Solutions for Scan 24

by Daniel B. Sedory

The Questions, and the Answers submitted by this investigator :

  1. Who is Joe Jacob's supplier of marijuana and what is the address listed for the supplier?

    Jimmy Jungle
    626 Jungle Ave
    Apt 2
    Jungle, NY 11111

    Obtained from the MS-Word Document file "Jimmy Jungle.doc" which had been deleted, but all the data was left intact on the floppy diskette.  Looking at the Directory's raw data for the Long File Name, shows that this is indeed the name of the file (which means JIMMYJ~1.DOC is the correct Short or DOS 8.3 name).

    The document is signed, "Joe" (very likely, Joe Jacobs, since the diskette was found in his house per the police report), says that one "Jimmy Jungle" was growing his own marijuana and selling it to Joe who also implicates himself in the sale of marijuana to high school students in this letter.

  2. What crucial data is available within the cover page.jpg file and why is this data crucial?

    The phrase "pw=goodtimes" can clearly be seen near the end of this file. This turns out to be the password* for extracting "Scheduled Visits.xls" from the disguised PKZIP file on the diskette. (The fact that this JFIF pic states that Jimmy Jungle is a "featured pot grower, smoker and seller" certainly corroborates the evidence found in the .doc file.)
    * As referenced in "Jimmy Jungle.doc" by the statement: "To open it, use the same password that you sent me before with that file." ("That file" being "cover page.jpg").

    [ I'm assuming that this question means "crucial" in so far as being able to turn the data over to the police as soon as possible, because PKZIP password cracking programs are available; even as public downloads from the Internet. Although PKZIP passwords do not use the strongest encryption possible, it can, however, take a long time to crack them. ]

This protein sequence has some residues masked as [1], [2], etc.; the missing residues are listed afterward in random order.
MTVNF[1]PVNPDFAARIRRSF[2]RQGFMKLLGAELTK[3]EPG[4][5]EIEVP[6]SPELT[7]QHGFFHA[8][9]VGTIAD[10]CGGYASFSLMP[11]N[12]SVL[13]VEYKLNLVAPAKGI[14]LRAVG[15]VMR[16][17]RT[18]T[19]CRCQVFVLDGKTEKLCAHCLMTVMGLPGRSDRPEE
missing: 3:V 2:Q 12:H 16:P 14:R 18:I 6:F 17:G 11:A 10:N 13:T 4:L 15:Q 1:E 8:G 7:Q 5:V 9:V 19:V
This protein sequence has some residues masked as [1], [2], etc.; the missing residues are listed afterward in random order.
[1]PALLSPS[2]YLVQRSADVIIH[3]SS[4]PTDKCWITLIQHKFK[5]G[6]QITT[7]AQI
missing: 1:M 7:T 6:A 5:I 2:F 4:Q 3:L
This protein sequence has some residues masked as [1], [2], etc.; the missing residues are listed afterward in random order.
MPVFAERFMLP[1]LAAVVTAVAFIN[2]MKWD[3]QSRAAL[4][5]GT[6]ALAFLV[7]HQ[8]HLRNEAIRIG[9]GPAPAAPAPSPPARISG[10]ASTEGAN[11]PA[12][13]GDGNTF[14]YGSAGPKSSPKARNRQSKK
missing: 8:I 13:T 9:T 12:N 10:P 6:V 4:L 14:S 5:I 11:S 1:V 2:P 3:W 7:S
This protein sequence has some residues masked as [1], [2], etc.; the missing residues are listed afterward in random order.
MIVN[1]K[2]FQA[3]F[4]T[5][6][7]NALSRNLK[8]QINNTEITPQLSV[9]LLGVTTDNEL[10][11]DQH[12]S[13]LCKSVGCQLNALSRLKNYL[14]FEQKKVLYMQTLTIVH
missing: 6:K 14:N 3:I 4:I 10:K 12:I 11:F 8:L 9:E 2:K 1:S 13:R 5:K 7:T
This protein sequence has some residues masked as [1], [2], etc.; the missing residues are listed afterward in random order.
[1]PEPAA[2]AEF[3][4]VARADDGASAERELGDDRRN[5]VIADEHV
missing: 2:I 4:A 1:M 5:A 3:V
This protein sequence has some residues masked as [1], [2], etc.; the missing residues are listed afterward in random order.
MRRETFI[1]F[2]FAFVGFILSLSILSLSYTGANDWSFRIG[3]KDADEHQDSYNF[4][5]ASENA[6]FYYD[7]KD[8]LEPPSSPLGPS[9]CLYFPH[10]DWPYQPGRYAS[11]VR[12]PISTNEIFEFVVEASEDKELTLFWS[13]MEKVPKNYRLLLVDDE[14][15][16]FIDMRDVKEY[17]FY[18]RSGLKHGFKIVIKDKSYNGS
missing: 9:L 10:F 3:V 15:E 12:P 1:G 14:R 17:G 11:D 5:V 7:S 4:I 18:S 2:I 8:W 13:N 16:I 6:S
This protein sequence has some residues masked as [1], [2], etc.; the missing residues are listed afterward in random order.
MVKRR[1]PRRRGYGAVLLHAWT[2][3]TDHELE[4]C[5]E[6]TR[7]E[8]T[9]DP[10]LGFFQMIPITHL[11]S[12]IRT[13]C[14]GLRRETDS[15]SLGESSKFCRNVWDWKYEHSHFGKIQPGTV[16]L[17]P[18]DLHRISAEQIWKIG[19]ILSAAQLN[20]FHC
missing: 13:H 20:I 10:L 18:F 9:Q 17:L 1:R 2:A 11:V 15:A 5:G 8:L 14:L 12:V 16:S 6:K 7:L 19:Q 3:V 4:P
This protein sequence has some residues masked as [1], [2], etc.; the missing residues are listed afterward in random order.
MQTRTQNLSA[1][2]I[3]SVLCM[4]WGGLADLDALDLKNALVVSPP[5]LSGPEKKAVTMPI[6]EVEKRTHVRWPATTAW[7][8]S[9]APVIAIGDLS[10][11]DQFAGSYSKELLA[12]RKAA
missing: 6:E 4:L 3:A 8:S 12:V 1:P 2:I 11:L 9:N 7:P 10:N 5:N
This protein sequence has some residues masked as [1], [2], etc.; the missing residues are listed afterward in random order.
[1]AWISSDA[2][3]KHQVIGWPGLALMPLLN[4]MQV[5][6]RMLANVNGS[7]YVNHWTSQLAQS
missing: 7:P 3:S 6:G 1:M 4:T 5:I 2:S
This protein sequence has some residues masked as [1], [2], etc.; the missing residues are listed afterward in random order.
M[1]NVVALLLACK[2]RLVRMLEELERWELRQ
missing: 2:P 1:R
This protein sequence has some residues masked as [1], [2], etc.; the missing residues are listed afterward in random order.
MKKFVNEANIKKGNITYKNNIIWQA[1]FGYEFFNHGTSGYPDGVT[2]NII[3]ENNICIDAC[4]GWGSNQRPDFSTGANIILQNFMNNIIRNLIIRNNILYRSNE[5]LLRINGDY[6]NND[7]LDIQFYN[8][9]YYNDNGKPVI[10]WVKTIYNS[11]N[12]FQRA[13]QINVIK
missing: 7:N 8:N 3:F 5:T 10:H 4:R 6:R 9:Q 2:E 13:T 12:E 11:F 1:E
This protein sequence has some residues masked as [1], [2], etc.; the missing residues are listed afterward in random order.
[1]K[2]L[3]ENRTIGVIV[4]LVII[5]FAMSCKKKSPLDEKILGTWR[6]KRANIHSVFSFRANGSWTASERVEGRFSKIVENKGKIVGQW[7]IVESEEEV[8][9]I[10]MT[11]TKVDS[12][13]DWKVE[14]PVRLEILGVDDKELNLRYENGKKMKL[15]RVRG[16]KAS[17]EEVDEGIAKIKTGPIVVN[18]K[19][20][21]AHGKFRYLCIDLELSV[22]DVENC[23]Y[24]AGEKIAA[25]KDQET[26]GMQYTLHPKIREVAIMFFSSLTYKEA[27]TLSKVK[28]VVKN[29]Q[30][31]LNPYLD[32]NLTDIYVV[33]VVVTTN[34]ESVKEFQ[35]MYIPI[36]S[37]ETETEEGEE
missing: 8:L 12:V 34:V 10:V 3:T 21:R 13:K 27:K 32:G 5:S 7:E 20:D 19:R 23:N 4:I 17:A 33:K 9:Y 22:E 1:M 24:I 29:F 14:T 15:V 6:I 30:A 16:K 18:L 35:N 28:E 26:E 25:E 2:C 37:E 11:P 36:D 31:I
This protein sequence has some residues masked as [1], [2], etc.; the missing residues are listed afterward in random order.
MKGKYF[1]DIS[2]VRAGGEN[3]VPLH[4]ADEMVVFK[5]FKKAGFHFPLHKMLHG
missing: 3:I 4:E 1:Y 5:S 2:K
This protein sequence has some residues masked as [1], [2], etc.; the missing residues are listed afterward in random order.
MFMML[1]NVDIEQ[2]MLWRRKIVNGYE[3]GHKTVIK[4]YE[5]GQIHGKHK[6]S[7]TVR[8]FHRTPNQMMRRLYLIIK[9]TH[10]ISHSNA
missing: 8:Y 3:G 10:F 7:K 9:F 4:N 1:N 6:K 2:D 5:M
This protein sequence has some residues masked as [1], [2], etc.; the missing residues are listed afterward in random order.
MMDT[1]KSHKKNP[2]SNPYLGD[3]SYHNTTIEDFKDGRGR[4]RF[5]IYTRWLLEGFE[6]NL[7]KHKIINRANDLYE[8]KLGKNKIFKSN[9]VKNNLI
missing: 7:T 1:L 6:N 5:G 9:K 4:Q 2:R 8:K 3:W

3. What (if any) other high schools besides Smith Hill does Joe Jacobs frequent?

    From the file, "Scheduled Visits.xls" you will also find these schools listed:

    Key High School, Leetch High School, Birard High School, Richter High
    and Hull High School.

  4. For each file, what processes were taken by the suspect to mask them from others?

    "Jimmy Jungle.doc" --- was only "deleted" (or "erased"), but not destroyed; luckily none of the data was overwritten before we acquired the diskette.

    "cover page.jpg" --- was somehow changed to: "cover page.jpgc           " (which is .jpgc followed by 11 spaces). This is an illegal file name; although you can have many spaces in a Long File Name (LFN), you cannot end a filename with even a single space. Trying to do so under MS-Windows 9x Explorer, for example, will result in a filename with no trailing spaces without any warning; it just drops them automatically. Besides that, the value for the Beginning Cluster location of the file on the diskette was changed from 42 to 420 (see this page: For a color illustration of this file's faulty Directory entry). Lastly, the file size may have been changed in an attempt to keep others from copying the password to other media.

    "Scheduled" --- which contains the PKZIP password protected file "Scheduled Visits.xls" was renamed to "Scheduled Visits.exe      " (the .exe is followed by 6 trailing spaces quite similar to how the .JPG file was changed). Supposedly in an attempt to hide the fact that this file is really a ".ZIP" file (it is not a self-extracting ZIP file).  Its creator went one step further and changed the file size to only 1000 bytes; instead of the correct size of at least 2,420 bytes.